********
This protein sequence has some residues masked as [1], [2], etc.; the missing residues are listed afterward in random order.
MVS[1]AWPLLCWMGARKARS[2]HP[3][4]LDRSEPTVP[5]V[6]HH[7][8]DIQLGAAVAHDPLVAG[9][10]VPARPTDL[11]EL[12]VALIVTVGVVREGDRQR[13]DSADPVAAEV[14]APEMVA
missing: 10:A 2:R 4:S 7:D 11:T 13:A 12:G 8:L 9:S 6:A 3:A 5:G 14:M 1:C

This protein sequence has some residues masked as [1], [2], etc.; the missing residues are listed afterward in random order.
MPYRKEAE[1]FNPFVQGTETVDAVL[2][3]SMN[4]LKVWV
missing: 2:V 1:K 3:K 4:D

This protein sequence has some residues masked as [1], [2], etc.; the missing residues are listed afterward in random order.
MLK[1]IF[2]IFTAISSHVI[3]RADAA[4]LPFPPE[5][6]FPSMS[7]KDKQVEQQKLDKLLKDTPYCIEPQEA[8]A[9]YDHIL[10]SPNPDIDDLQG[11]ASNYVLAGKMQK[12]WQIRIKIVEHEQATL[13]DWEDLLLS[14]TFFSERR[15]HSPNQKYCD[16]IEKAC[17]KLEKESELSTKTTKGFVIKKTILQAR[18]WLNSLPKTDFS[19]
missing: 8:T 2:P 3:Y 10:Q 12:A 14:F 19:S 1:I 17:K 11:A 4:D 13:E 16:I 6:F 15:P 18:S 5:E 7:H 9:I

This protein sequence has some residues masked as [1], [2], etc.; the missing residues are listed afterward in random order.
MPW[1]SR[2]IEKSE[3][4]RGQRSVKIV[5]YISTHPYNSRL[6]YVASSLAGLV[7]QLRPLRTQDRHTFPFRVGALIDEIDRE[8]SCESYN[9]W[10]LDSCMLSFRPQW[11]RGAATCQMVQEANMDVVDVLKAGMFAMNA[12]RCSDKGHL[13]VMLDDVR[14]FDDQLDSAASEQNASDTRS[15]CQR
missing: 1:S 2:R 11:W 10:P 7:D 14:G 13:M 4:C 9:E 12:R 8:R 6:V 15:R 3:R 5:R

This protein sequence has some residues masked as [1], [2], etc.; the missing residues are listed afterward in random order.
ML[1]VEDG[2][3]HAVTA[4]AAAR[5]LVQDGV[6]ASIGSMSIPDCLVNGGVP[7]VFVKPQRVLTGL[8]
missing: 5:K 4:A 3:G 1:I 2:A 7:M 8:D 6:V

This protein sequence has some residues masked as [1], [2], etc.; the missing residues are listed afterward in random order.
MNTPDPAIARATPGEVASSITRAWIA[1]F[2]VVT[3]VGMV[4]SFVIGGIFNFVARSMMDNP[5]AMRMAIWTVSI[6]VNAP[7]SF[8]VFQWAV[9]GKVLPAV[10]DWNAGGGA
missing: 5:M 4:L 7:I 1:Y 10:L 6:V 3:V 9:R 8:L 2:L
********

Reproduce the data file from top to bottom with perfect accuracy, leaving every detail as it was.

This protein sequence has some residues masked as [1], [2], etc.; the missing residues are listed afterward in random order.
MVS[1]AWPLLCWMGARKARS[2]HP[3][4]LDRSEPTVP[5]V[6]HH[7][8]DIQLGAAVAHDPLVAG[9][10]VPARPTDL[11]EL[12]VALIVTVGVVREGDRQR[13]DSADPVAAEV[14]APEMVA
missing: 10:A 2:R 4:S 7:D 11:T 13:A 12:G 8:L 9:S 6:A 3:A 5:G 14:M 1:C

This protein sequence has some residues masked as [1], [2], etc.; the missing residues are listed afterward in random order.
MPYRKEAE[1]FNPFVQGTETVDAVL[2][3]SMN[4]LKVWV
missing: 2:V 1:K 3:K 4:D

This protein sequence has some residues masked as [1], [2], etc.; the missing residues are listed afterward in random order.
MLK[1]IF[2]IFTAISSHVI[3]RADAA[4]LPFPPE[5][6]FPSMS[7]KDKQVEQQKLDKLLKDTPYCIEPQEA[8]A[9]YDHIL[10]SPNPDIDDLQG[11]ASNYVLAGKMQK[12]WQIRIKIVEHEQATL[13]DWEDLLLS[14]TFFSERR[15]HSPNQKYCD[16]IEKAC[17]KLEKESELSTKTTKGFVIKKTILQAR[18]WLNSLPKTDFS[19]
missing: 8:T 2:P 3:Y 10:Q 12:A 14:F 19:S 1:I 17:K 11:A 4:D 13:E 16:I 6:F 15:P 18:S 5:E 7:H 9:I

This protein sequence has some residues masked as [1], [2], etc.; the missing residues are listed afterward in random order.
MPW[1]SR[2]IEKSE[3][4]RGQRSVKIV[5]YISTHPYNSRL[6]YVASSLAGLV[7]QLRPLRTQDRHTFPFRVGALIDEIDRE[8]SCESYN[9]W[10]LDSCMLSFRPQW[11]RGAATCQMVQEANMDVVDVLKAGMFAMNA[12]RCSDKGHL[13]VMLDDVR[14]FDDQLDSAASEQNASDTRS[15]CQR
missing: 1:S 2:R 11:W 10:P 7:D 14:G 13:M 4:C 9:E 12:R 8:R 6:V 15:R 3:R 5:R

This protein sequence has some residues masked as [1], [2], etc.; the missing residues are listed afterward in random order.
ML[1]VEDG[2][3]HAVTA[4]AAAR[5]LVQDGV[6]ASIGSMSIPDCLVNGGVP[7]VFVKPQRVLTGL[8]
missing: 5:K 4:A 3:G 1:I 2:A 7:M 8:D 6:V

This protein sequence has some residues masked as [1], [2], etc.; the missing residues are listed afterward in random order.
MNTPDPAIARATPGEVASSITRAWIA[1]F[2]VVT[3]VGMV[4]SFVIGGIFNFVARSMMDNP[5]AMRMAIWTVSI[6]VNAP[7]SF[8]VFQWAV[9]GKVLPAV[10]DWNAGGGA
missing: 5:M 4:L 7:I 1:Y 10:L 6:V 3:V 9:R 8:L 2:L